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January 12, 2008

In Praise of Prejudice

The Necessity of Preconceived Ideas
Theodore Dalrymple – ISBN - 9781594032028

“Americans are presently longing for high moral standards and the security they bestow, but our love affair with freedom and individualism gets in the way. We are unwilling or unable to see that such standards require a mentality that accepts and derives comfort from iron-clad rules that make no sense, and explanations like ‘just because.’”
Florence King

Right on . . . but explicative of many things which seem to “make no sense” is Dalrymple’s new treatise in which he delivers a brilliant, provocative tome-- a must read for everyone. Re-read and reflect, as well!

This manuscript is the epitome of reason and debate, though he leaves almost no room for the latter. He simply states his positions, demonstrates that they are true, and quietly defies anyone to logically refute them. He observes that discrimination was once a word associated with aestheticism, morality and pedagogy. The most important task of educators in times past was the quest to instill the ability to rationally discriminate. Now both discrimination and prejudice are pejorative terms: despicable, wicked and intolerable. Reason doesn’t enter the equation.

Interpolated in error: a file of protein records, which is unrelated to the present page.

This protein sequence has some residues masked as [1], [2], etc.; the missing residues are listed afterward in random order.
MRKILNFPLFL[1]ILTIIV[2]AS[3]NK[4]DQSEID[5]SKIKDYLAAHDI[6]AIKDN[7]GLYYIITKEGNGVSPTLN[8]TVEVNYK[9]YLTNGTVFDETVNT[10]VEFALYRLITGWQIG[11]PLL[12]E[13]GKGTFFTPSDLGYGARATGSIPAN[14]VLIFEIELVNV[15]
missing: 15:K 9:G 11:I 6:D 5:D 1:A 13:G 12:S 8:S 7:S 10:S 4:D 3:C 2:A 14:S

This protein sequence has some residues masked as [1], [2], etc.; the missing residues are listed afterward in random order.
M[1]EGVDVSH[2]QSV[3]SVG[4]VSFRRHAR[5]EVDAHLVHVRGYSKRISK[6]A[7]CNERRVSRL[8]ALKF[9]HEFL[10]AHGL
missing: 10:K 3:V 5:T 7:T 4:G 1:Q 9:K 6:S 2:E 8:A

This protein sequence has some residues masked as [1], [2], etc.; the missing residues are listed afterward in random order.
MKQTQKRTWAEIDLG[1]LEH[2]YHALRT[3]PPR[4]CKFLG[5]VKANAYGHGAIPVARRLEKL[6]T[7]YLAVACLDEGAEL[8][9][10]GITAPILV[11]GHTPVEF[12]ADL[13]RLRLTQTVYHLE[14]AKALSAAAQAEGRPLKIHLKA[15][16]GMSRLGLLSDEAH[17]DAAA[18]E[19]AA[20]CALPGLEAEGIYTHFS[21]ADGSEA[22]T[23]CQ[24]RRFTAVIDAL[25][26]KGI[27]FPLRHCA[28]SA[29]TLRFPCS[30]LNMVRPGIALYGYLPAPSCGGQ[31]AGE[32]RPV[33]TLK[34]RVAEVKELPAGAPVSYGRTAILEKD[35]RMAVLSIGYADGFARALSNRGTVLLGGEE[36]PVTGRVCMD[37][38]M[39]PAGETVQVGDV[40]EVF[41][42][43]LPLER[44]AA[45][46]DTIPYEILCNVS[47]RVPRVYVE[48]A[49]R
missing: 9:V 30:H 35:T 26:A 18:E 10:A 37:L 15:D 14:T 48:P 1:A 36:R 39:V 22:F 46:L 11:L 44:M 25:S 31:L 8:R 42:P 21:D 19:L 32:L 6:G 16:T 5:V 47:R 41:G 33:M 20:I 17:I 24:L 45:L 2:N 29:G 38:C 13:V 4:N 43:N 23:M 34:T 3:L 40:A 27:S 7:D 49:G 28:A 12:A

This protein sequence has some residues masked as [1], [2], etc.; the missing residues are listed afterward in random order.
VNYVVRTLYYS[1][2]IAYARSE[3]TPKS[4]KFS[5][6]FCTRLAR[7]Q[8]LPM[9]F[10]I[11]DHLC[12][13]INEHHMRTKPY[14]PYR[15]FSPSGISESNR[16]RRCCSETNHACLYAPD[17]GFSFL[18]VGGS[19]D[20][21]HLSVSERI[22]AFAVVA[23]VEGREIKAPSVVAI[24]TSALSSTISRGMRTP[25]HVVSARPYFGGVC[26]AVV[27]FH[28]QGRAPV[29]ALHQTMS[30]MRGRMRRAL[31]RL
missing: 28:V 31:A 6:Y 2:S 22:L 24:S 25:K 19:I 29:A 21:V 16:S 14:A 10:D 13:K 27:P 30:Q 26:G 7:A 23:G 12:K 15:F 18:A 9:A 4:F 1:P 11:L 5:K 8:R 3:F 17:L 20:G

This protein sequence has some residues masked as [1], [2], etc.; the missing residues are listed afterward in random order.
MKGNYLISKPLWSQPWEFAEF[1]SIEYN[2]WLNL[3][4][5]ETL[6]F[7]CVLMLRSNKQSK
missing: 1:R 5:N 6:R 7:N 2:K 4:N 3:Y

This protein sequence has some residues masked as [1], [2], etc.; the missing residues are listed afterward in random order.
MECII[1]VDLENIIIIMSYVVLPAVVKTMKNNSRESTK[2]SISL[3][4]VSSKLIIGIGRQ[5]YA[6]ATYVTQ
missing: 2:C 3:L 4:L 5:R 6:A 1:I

He uses the unstated logic of the hippies (something oxymoronic about that—maybe it’s just moronic) that since nothing from the past matters, and morality is individually decided, if it feels good, do it! He makes the case that this position was conceived in the 17th century by Descartes, nurtured for 200 years by the intelligentsia of Europe, enhanced (if unintentionally) by such luminaries as J.S. Mill, and later A.N. Whitehead, mid-wifed and delivered by the 60’s generation into our present, full blown Cartesian culture of radical individualism. More recently, these attitudes have been passed along, intentionally and illogically, by authors such as James Baldwin, and atheistic, scientific authoritarians like Peter Singer and Richard Dawkins, who often lace their prose with moral indignation and challenge the God--that would be the one they refuse to acknowledge--as capricious, arbitrary, unjust, bad-tempered and unreasonable.